CombFunc

Protein Function Prediction Server

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About CombFunc

Full details about CombFunc can be found in our recent publication Wass MN et al., Nucleic Acids Research, 2012, 40:W466-W470. CombFunc is a Gene Ontology (GO) [1] based function prediction server. Users submit a protein sequence (and optionally its UniProt accession). CombFunc runs multiple analyses for the query sequence (details below) to obtain data that can be associated with protein function. This data is then combined using a machine learning approach (Support Vector Machines SVM) resulting in a function prediction.

The different analyses performed are listed below.

 

Method/Data Source
Description
ConFunc
ConFunc [1] is a sequence based method for the prediction of protein function. It identifies conserved residues present in alignments of proteins with the same GO annotatations and uses them to assign function to a a query sequence.
BLAST
BLAST [2] identifies sequences in a database that are homologous to a query sequence. Homologouse sequences often have similar functions, particularly at high levels of sequence identity [3] but the conservation of function is more variable below 85% sequence identity. Data from the BLAST hits is input into the SVM including features representing the e-value of the hit and the coverage of both the query and hit sequences.
Interpro
Interpro [4] identifies proteins domains/families present in the qeury protein. The domains are mapped to Gene Ontology functions and used as features in the SVM.
Pfam Domain Combinations
While individual domains can be mapped to GO functions, combinations of doamins occuring together can also be used [5].
Phyre2 fold library search
Phyre2 [6] is our in-house protein structure prediction server. In CombFunc the Phyre2 fold library is searched to identify structures that are homologous to the query sequence. Functionally annotated structures are identified and the information forms further features input into the SVM.
Protein-Protein interactions
It is possible to predict protein function by considering the functions of interacting proteins. For the query sequence MINT [7] and IntAct [8] are queried to identify interactions of the query sequence. In the simplest way the more frequently a function occurs in interacting proteins, the more likely it is to be a function of the query sequence. It is also possible to consider "indirect" interacting proteins [9], i.e. proteins that do not directly interact but they share the same interaction partner. Features used in the SVM include the proportion of direct and indirect interactors with the function.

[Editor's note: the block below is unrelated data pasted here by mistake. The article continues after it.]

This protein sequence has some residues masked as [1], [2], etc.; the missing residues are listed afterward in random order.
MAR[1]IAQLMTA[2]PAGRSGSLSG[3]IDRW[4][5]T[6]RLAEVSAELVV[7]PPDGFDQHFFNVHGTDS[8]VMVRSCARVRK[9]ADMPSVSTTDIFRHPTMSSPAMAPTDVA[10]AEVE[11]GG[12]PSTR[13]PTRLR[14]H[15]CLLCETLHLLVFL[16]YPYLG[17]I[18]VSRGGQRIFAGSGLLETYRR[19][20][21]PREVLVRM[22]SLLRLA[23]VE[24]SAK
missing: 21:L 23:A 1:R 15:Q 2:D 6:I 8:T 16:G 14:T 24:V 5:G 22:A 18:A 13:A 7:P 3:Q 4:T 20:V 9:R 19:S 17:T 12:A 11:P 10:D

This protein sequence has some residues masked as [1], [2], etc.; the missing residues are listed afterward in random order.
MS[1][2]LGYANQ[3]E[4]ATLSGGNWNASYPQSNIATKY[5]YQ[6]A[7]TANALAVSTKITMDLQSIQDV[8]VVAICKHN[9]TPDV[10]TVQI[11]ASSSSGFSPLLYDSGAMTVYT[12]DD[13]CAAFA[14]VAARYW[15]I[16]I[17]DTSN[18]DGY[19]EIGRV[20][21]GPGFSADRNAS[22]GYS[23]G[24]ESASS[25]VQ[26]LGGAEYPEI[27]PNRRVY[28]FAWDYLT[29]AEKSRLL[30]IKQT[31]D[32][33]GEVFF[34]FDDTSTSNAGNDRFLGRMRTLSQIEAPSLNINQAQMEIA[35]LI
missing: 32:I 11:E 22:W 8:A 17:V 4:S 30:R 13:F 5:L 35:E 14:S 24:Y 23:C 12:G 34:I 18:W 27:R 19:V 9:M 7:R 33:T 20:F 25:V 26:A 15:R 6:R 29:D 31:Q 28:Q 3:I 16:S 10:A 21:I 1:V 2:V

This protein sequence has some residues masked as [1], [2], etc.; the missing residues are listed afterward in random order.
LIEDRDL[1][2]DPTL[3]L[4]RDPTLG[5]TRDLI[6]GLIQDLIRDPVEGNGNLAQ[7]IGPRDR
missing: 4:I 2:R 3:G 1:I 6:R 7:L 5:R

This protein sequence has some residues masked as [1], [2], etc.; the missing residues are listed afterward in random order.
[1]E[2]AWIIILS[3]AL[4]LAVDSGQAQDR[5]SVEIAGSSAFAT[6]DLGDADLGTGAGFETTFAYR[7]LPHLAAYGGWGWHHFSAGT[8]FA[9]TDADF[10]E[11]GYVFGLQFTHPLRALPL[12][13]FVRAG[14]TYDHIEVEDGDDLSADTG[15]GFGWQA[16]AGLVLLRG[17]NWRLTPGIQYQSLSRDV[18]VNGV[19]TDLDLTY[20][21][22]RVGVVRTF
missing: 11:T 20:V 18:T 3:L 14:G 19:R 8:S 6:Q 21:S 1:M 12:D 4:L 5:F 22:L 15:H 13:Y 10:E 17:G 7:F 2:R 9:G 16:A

Gene Co-expression Analysis
Co-expressed genes have also been observed to have similar functions. Co-expression data for the query is extracted from COXPRESdb [10]. The GO annotations of the co-expressed proteins are obtained and for each function the average Mutual Rank (a measure of co-expression usd in COXPRESdb) for the function identified.
3DLigandSite
3DLigandSite [11] is our in-house ligand binding site prediction server. Submissions are also sent to 3DLigandSite so that binding site predictions can be used in conjunction with the GO function predictions made by CombFunc.

References

  • 1. Wass MN, Sternberg MJE (2008) ConFunc--functional annotation in the twilight zone. Bioinformatics 24:798806.
  • 2. Altschul SF et al. (1997) Gapped BLAST and PSI-BLAST: a new generation of protein database search programs. Nucleic Acids Res. 25:33893402.
  • 3. Devos D, Valencia A (2001) Intrinsic errors in genome annotation. Trends Genet 17:429431.
  • 4. Hunter S et al. (2012) InterPro in 2011: new developments in the family and domain prediction database. Nucleic Acids Res. 40:D306D312.
  • 5. Forslund K, Sonnhammer ELL (2008) Predicting protein function from domain content. Bioinformatics 24:16811687.
  • 6. Kelley LA, Sternberg MJ (2009) Protein structure prediction on the Web: a case study using the Phyre server. Nat Protoc 4:363371.
  • 7. Ceol A et al. (2010) MINT, the molecular interaction database: 2009 update. Nucl. Acids Res. 38:D532539.
  • 8. Kerrien S et al. (2012) The IntAct molecular interaction database in 2012. Nucleic Acids Res. 40:D8416.
  • 9. Chua HN, Sung WK, Wong L (2006) Exploiting indirect neighbours and topological weight to predict protein function from protein-protein interactions. Bioinformatics 22:16231630.
  • 10. Obayashi T, Kinoshita K (2011) COXPRESdb: a database to compare gene coexpression in seven model animals. Nucleic Acids Res. 39:D101622.
  • 11. Wass MN, Kelley LA, Sternberg MJE (2010) 3DLigandSite: predicting ligand-binding sites using similar structures. Nucleic Acids Res. 38:W469W473.

 

 

 

 

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© Structural Bioinformatics Group, Imperial College, London
Mark Wass